Anderson, 28, has only made a total of 53 starts and 12 relief appearances over the past five seasons due to a litany of injuries. This past season, he made just three starts and one relief appearance, yielding 15 runs on 25 hits and four walks with five strikeouts in 11 1/3 innings. The lefty dealt with back, wrist, and blister issues throughout the year.

When he’s healthy, Anderson is a solid arm to have at the back of a starting rotation or in the bullpen. The defending world champion Cubs aren’t risking much in bringing him on board.

Yordano Ventura’s remaining contract hinges on the results of his toxicology report

DETROIT, MI - SEPTEMBER 24: Yordano Ventura #30 of the Kansas City Royals pitches against the Detroit Tigers during the first inning at Comerica Park on September 24, 2016 in Detroit, Michigan. (Photo by Duane Burleson/Getty Images)
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Ken Rosenthal of FOX Sports provides an interesting window into how teams handle a player’s contract after he has died in an accident. It was reported on Sunday that Royals pitcher Yordano Ventura died in a car accident in the Dominican Republic. He had three guaranteed years at a combined $19.25 million as well as two $12 million club options with a $1 million buyout each for the 2020-21 seasons.

What happens to that money? Well, that depends on the results of a toxicology report, Rosenthal explains. If it is revealed that Ventura was driving under the influence, payment to his estate can be nullified. The Royals may still choose to pay his estate some money as a gesture of good will, but they would be under no obligation to do so. However, if Ventura’s death was accidental and not caused by his driving under the influence, then his contract remains fully guaranteed and the Royals would have to pay it towards his estate. The Royals would be reimbursed by insurance for an as yet unknown portion of that contract.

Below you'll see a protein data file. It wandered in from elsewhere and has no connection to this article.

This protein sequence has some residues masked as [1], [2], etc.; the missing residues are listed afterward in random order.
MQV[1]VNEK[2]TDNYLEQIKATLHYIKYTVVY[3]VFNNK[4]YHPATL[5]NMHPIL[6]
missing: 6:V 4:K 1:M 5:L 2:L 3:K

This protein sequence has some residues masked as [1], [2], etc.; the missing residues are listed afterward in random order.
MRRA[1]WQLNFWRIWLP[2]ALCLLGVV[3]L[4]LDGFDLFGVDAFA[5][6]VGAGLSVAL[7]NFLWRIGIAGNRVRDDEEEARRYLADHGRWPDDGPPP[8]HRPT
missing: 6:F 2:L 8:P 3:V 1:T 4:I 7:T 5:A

The results of the toxicology report won’t be known for another three weeks, according to Royals GM Dayton Moore. Dominican Republic authorities said that there was no alcohol found at the scene.

Ventura’s situation is different than that of Marlins pitcher Jose Fernandez, who died in a boating accident this past September. Fernandez was not under contract beyond 2016. He was also legally drunk and cocaine was found in his system after the accident. Still, it is unclear whether or not Fernandez was driving the boat. As a result, his estate will receive an accidental death payment of $1.05 million as well as $450,000 through the players’ standard benefits package, Rosenthal points out.